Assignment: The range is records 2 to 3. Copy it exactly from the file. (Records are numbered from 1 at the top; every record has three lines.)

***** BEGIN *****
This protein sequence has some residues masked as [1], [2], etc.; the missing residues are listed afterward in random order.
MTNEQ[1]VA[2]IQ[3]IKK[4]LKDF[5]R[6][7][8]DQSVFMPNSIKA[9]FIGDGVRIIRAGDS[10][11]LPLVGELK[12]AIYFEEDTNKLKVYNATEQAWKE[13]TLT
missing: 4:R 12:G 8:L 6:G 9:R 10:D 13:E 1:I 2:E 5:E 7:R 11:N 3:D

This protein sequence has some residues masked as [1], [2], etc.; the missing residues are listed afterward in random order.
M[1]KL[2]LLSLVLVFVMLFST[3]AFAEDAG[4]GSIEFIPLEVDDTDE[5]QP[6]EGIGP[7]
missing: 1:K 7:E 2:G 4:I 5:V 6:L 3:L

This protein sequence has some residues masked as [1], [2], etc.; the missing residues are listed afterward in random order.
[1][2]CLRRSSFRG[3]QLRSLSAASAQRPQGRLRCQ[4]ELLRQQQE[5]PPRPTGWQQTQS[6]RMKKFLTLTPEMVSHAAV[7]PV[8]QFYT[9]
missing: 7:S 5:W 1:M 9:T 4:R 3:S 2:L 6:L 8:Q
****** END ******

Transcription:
This protein sequence has some residues masked as [1], [2], etc.; the missing residues are listed afterward in random order.
M[1]KL[2]LLSLVLVFVMLFST[3]AFAEDAG[4]GSIEFIPLEVDDTDE[5]QP[6]EGIGP[7]
missing: 1:K 7:E 2:G 4:I 5:V 6:L 3:L

This protein sequence has some residues masked as [1], [2], etc.; the missing residues are listed afterward in random order.
[1][2]CLRRSSFRG[3]QLRSLSAASAQRPQGRLRCQ[4]ELLRQQQE[5]PPRPTGWQQTQS[6]RMKKFLTLTPEMVSHAAV[7]PV[8]QFYT[9]
missing: 7:S 5:W 1:M 9:T 4:R 3:S 2:L 6:L 8:Q